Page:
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Scanning Tunneling Microscopy (STM)

The Scanning Tunneling Microscopy (STM) was developed in 1984 and is based on the quantum mechanical tunneling effect enabling electrons to pass a non-conductive barrier. This effect occurs if the barrier width is so small that the exponentially decreasing wave function of the electrons on one side of the barrier (equation (1)) does not completely vanish on the other side, resulting in a finite probability for the electron to “tunnel” through this barrier to the other side. If a voltage is applied between both sides a closed circuit results, whose of current It depends exponentially on the barrier width and the distance of the two conducting sides respectively (equation (2)).

One side of the barrier described above is typically represented by the sample, the other side is represented by a conducting tip (usually made of tungsten or platinium-iridium). If this tip is brought into tunnel contact (distance ~0.1 nm) and raster-scanned over the sample, a vertical profile results from the course of the tunneling current. On the left side the actual sample setup is depicted: By eye, the tungsten tip is brought up from below towards the sample that is hanging overhead. Then a computer-controlled fine approach of the tip is performed until it is only some tenths of nanometers away from the sample. During the following raster-scanning the tunnel current is usually kept at a constant value (~0.01-1 nA) by means of a feedback loop. The scanner of our Omicron STM allows scan ranges of up to 18 x 18 µm2.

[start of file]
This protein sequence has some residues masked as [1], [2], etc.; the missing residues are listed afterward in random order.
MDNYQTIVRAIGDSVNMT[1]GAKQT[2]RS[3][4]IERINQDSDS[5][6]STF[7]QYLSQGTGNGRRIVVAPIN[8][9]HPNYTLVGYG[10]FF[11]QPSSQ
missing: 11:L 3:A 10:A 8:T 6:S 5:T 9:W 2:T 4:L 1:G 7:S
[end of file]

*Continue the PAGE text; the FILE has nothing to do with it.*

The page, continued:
By raster scanning the surface of a (conducting) substrate, surface properties like atomic arrangements can be probed subsequently. As an example is given below the image of a gold surface with monatomic steps and the wave shaped reconstruction of the (111)-surface is depicted. The step height is 0.2 nm.

With sufficiently good tip quality and pureness of the sample atomic resolution can be achieved on some substrates at room temperature, as is the case with HOPG. In the left image the Moiré superstructure is clearly visible.

Adsorbed monolayers of organic molecules are also easily resolved on metal surfaces, for example copper-phthalocyanine on Au(111). Single molecules can be identified as shown by the inset in the right image.